Acrolein, a product of lipid peroxidation, inhibits glucose and glutamate uptake in primary neuronal cultures.
      “Collectively, these data demonstrate neurotoxicity mechanisms of arolein that might be important in the pathogenesis of neuron degeneration in AD.”

  2. Nichol August 26, 2015 at 8:02 pm - Reply

    What about during pregnancy? I am told that omega 3 helps brain development. What do you believe about that? Does coconut oil do enough on it’s own?

    • Tom Brimeyer August 26, 2015 at 9:01 pm - Reply

      Excess omega-3 fatty acid consumption by mothers during pregnancy and lactation caused shorter life span and abnormal ABRs in old adult offspring.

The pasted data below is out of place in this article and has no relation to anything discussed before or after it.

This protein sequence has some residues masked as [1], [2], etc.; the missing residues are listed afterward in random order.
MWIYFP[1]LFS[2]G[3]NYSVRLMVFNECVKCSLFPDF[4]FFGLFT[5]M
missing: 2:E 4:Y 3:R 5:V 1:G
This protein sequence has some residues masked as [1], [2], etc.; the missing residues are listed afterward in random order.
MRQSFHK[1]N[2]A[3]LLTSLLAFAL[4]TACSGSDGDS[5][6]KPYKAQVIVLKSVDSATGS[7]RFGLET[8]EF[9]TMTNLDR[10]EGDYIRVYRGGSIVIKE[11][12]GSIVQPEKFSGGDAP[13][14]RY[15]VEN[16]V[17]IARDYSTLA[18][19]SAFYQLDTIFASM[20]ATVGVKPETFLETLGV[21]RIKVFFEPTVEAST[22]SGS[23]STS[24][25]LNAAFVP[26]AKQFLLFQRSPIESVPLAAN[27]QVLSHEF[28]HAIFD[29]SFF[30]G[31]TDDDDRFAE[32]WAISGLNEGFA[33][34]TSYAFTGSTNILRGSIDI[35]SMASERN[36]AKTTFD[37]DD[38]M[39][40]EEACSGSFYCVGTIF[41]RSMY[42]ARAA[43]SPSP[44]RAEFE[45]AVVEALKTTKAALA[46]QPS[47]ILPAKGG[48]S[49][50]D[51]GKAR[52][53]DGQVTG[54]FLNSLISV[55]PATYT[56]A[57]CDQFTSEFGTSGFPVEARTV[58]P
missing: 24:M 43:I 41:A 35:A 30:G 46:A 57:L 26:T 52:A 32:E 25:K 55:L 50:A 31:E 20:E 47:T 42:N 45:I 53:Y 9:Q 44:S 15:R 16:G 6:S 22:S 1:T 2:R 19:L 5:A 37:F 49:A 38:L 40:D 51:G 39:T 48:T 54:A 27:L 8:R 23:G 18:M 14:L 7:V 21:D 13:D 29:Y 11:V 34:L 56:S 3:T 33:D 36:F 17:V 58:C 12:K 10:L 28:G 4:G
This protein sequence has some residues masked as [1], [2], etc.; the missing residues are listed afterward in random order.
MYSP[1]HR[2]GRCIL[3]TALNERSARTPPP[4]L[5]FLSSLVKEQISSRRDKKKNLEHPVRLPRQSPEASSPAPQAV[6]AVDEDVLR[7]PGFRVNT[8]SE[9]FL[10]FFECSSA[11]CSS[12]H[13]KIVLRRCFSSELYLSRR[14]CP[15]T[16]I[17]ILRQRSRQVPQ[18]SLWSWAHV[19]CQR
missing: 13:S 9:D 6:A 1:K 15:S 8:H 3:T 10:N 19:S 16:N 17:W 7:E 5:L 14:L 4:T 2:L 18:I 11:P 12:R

In conclusion, omega-3 FA over-nutrition or imbalance during pregnancy and lactation had adverse effects on life span and sensory/neurological function in old adulthood. The adverse outcomes in the Excess offspring were likely due to a “nutritional toxicity” during fetal and/or neonatal development that programmed them for life-long health disorders. The health implication is that consuming or administering large amounts of omega-3 FA during pregnancy and lactation seems inadvisable because of adverse effects on the offspring.


      Fetal learning and memory: weak associations with the early essential polyunsaturated fatty acid status.

      Although these weak associations may imply some negative relationships between fetal brain functions and the early ePUFA status, we concluded that physiological differences in the availability of these fatty acids may probably not determine the differences in these primitive brain functions during the third trimester of fetal development.